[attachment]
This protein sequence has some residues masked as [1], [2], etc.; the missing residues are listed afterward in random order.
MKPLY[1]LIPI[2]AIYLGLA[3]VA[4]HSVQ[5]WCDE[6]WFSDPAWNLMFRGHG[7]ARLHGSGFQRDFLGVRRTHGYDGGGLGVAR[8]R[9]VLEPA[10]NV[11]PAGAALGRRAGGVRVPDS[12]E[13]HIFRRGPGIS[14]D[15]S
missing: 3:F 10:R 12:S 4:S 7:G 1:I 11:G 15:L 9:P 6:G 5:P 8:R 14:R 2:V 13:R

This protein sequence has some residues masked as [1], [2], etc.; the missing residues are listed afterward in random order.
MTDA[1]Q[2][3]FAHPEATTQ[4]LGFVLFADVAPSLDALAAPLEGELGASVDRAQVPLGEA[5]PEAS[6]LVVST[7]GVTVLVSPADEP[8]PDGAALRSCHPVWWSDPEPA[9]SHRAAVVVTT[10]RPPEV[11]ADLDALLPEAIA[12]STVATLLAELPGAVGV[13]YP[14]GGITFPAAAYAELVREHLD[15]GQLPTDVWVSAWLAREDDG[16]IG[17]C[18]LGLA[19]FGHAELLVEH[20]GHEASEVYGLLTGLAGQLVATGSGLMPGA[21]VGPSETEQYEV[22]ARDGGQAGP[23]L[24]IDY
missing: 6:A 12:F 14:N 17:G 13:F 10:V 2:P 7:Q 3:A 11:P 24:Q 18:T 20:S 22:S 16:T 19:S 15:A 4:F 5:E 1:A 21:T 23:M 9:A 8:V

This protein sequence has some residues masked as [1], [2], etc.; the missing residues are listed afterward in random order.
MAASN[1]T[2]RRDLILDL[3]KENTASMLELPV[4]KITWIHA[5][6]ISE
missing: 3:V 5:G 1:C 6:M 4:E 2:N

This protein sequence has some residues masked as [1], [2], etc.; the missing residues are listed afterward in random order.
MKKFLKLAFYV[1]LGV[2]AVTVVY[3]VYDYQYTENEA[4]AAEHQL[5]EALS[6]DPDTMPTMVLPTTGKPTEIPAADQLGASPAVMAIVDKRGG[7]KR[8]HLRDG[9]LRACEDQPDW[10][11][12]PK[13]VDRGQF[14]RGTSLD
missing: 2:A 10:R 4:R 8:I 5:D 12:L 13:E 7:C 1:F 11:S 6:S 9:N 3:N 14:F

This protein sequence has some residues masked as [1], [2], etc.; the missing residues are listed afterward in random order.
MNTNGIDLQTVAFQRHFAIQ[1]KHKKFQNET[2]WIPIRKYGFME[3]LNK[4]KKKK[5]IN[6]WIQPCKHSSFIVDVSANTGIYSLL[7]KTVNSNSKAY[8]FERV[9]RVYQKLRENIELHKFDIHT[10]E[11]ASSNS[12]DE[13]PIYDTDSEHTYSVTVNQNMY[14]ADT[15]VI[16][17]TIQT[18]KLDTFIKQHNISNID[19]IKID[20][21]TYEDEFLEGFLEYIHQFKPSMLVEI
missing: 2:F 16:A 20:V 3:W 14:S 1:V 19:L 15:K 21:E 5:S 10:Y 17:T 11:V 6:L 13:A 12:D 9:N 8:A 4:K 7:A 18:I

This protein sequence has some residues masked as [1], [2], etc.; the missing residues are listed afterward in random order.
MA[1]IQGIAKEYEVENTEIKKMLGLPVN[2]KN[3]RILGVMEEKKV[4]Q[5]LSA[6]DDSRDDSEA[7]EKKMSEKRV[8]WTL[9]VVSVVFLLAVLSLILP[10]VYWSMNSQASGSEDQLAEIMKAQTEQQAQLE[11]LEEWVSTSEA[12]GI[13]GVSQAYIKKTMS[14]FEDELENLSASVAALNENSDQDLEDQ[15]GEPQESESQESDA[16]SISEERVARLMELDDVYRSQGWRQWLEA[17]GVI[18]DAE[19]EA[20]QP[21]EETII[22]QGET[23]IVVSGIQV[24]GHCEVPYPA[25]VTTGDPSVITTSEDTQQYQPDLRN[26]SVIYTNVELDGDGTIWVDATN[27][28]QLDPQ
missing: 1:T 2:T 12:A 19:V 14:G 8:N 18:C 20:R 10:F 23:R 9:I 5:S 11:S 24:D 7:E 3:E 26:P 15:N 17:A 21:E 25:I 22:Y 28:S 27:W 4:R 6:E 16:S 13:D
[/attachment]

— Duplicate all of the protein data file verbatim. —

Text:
This protein sequence has some residues masked as [1], [2], etc.; the missing residues are listed afterward in random order.
MKPLY[1]LIPI[2]AIYLGLA[3]VA[4]HSVQ[5]WCDE[6]WFSDPAWNLMFRGHG[7]ARLHGSGFQRDFLGVRRTHGYDGGGLGVAR[8]R[9]VLEPA[10]NV[11]PAGAALGRRAGGVRVPDS[12]E[13]HIFRRGPGIS[14]D[15]S
missing: 3:F 10:R 12:S 4:S 7:G 1:I 11:G 15:L 9:P 6:G 5:P 8:R 14:R 2:V 13:R

This protein sequence has some residues masked as [1], [2], etc.; the missing residues are listed afterward in random order.
MTDA[1]Q[2][3]FAHPEATTQ[4]LGFVLFADVAPSLDALAAPLEGELGASVDRAQVPLGEA[5]PEAS[6]LVVST[7]GVTVLVSPADEP[8]PDGAALRSCHPVWWSDPEPA[9]SHRAAVVVTT[10]RPPEV[11]ADLDALLPEAIA[12]STVATLLAELPGAVGV[13]YP[14]GGITFPAAAYAELVREHLD[15]GQLPTDVWVSAWLAREDDG[16]IG[17]C[18]LGLA[19]FGHAELLVEH[20]GHEASEVYGLLTGLAGQLVATGSGLMPGA[21]VGPSETEQYEV[22]ARDGGQAGP[23]L[24]IDY
missing: 6:A 12:F 14:N 17:G 13:F 10:V 2:P 7:Q 3:A 11:P 24:Q 18:T 20:S 22:S 16:T 19:S 15:A 4:F 5:E 1:A 21:T 23:M 9:A 8:V

This protein sequence has some residues masked as [1], [2], etc.; the missing residues are listed afterward in random order.
MAASN[1]T[2]RRDLILDL[3]KENTASMLELPV[4]KITWIHA[5][6]ISE
missing: 3:V 5:G 1:C 6:M 4:E 2:N

This protein sequence has some residues masked as [1], [2], etc.; the missing residues are listed afterward in random order.
MKKFLKLAFYV[1]LGV[2]AVTVVY[3]VYDYQYTENEA[4]AAEHQL[5]EALS[6]DPDTMPTMVLPTTGKPTEIPAADQLGASPAVMAIVDKRGG[7]KR[8]HLRDG[9]LRACEDQPDW[10][11][12]PK[13]VDRGQF[14]RGTSLD
missing: 2:A 10:R 4:R 8:I 5:D 12:L 13:E 7:C 1:F 11:S 6:S 9:N 3:N 14:F

This protein sequence has some residues masked as [1], [2], etc.; the missing residues are listed afterward in random order.
MNTNGIDLQTVAFQRHFAIQ[1]KHKKFQNET[2]WIPIRKYGFME[3]LNK[4]KKKK[5]IN[6]WIQPCKHSSFIVDVSANTGIYSLL[7]KTVNSNSKAY[8]FERV[9]RVYQKLRENIELHKFDIHT[10]E[11]ASSNS[12]DE[13]PIYDTDSEHTYSVTVNQNMY[14]ADT[15]VI[16][17]TIQT[18]KLDTFIKQHNISNID[19]IKID[20][21]TYEDEFLEGFLEYIHQFKPSMLVEI
missing: 2:F 16:A 20:V 3:W 14:S 1:V 19:L 15:K 21:E 5:S 10:Y 17:T 11:V 6:L 13:A 12:D 9:N 8:A 4:K 7:A 18:I

This protein sequence has some residues masked as [1], [2], etc.; the missing residues are listed afterward in random order.
MA[1]IQGIAKEYEVENTEIKKMLGLPVN[2]KN[3]RILGVMEEKKV[4]Q[5]LSA[6]DDSRDDSEA[7]EKKMSEKRV[8]WTL[9]VVSVVFLLAVLSLILP[10]VYWSMNSQASGSEDQLAEIMKAQTEQQAQLE[11]LEEWVSTSEA[12]GI[13]GVSQAYIKKTMS[14]FEDELENLSASVAALNENSDQDLEDQ[15]GEPQESESQESDA[16]SISEERVARLMELDDVYRSQGWRQWLEA[17]GVI[18]DAE[19]EA[20]QP[21]EETII[22]QGET[23]IVVSGIQV[24]GHCEVPYPA[25]VTTGDPSVITTSEDTQQYQPDLRN[26]SVIYTNVELDGDGTIWVDATN[27][28]QLDPQ
missing: 1:T 2:T 12:A 19:V 14:G 8:N 18:C 20:R 10:F 23:R 9:I 5:S 11:S 24:D 7:E 3:E 26:P 15:N 17:A 21:E 25:I 22:Y 28:S 27:W 4:R 6:E 16:S 13:D